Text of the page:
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Is Milk Bad for my Child’s Teeth?

young mother and kid pours milk into a glass

Milk is an essential calcium source for developing healthy teeth and bones and supplies carbohydrates and fats that provide energy and stimulates growth. For this reason, of course, milk is good for your child’s teeth. So how can milk be bad for teeth?

How Milk Can Be Bad for your Child’s Teeth?

Carbs in milk can cause tooth decay

The carbs in milk effectively break down into sugar and if left on the teeth for a long period of time can indefinitely result in tooth decay. We would expect this from fruit juice and candy, but with milk? The same principles apply. So as much as milk is good for your child’s teeth, it can also be bad.

Also read: How To Prevent Tooth Decay?

Bacteria from overnight milk can turn to plaque

A worst-case scenario is when a toddler is put to sleep with a bottle of milk in her mouth. It is understandable to resort to this kind of strategy when babies have trouble sleeping. However, when traces of milk are left in their mouths and on their teeth overnight, the bacteria in the mouth thrive in this ‘sweet’ environment and this deteriorates the teeth causing tooth decay.

Lactose can lead to tooth decay

To put it simply, Lactose is a form of sugar. And bacteria need this sugar to grow and invade healthy tooth structure.  In this case of extended nursing, it creates the ideal environment for this to happen to result in tooth decay. This phenomenon is a significant cause of tooth decay in 1-3 year old toddlers known as nursing caries or bottle caries.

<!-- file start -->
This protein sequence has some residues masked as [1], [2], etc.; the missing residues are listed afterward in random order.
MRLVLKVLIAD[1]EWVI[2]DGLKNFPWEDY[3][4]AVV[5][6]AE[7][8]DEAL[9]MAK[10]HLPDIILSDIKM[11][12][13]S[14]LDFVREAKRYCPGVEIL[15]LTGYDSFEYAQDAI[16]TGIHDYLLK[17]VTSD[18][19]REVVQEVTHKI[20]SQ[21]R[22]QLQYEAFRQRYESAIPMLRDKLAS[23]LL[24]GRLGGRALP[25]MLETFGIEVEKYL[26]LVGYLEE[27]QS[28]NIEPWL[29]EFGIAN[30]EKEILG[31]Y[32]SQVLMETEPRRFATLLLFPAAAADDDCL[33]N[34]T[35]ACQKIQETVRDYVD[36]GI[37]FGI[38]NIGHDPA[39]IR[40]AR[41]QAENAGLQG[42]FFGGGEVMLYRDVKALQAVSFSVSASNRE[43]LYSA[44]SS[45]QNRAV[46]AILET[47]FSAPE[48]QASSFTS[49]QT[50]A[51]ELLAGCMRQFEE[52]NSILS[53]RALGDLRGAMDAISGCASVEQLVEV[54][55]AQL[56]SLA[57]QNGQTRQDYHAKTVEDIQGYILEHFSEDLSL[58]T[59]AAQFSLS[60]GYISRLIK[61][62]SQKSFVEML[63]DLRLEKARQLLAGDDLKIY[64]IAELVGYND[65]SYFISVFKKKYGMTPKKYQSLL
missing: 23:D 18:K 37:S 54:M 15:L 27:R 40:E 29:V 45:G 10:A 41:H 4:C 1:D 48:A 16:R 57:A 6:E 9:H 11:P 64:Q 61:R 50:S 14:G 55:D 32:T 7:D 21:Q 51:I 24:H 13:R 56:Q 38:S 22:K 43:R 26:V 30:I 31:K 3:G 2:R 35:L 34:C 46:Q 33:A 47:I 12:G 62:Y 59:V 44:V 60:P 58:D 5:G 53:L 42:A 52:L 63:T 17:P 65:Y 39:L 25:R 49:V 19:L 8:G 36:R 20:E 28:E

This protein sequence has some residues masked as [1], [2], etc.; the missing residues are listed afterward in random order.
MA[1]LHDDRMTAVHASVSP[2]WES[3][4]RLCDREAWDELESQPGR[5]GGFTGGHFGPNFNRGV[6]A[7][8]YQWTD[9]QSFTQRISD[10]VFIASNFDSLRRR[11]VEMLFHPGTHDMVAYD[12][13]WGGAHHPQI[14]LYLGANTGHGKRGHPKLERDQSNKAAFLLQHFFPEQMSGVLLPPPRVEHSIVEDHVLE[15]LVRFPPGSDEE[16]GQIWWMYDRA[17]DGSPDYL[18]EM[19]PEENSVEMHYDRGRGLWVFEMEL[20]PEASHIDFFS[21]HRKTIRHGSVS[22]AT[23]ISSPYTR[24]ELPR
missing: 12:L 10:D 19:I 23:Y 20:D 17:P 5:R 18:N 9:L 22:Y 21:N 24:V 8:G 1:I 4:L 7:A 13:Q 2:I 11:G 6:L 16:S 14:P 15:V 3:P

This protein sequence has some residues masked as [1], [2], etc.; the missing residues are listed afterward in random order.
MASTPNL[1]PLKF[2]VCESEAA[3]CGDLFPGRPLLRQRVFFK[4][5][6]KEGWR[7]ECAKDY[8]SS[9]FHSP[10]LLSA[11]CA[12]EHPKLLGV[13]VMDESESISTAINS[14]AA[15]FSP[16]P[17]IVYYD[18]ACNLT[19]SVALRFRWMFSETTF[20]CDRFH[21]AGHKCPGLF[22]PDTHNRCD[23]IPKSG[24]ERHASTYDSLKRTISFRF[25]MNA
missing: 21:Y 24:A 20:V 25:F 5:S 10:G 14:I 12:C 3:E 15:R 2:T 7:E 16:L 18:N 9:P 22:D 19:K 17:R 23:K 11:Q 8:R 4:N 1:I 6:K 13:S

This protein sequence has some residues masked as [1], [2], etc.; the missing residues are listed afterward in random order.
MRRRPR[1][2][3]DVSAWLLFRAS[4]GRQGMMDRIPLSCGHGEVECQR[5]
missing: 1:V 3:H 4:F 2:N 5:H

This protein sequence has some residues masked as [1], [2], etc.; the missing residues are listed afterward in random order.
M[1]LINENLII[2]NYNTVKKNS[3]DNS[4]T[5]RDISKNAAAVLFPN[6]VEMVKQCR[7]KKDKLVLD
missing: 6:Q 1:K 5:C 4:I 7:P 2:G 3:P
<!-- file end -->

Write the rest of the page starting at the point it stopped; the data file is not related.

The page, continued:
How to prevent nursing caries?

In most situations of nursing caries, the treatment or even the removal of the “milk” teeth may be traumatizing for the child. Not only will the visit at the dentist’s office be a memorably painful experience, but going to school or the playground where all the other children have a healthy set of teeth may cause your child some insecurity.

To prevent such a situation, you should change the sleeping habit of propping a milk bottle into your child’s mouth. Of course, as with all habits, kicking this one may not be easy, but you need to find other strategies that will make your child sleepy instead of having them suck on a milk bottle all night.

To wean them from this habit, you could try substituting water for milk or form another habit by brushing or cleaning teeth before bedtime.

Brushing before bedtime and after breakfast should be standard practice for anyone of any age, and getting into these dental hygiene habits will be beneficial for a lifetime.

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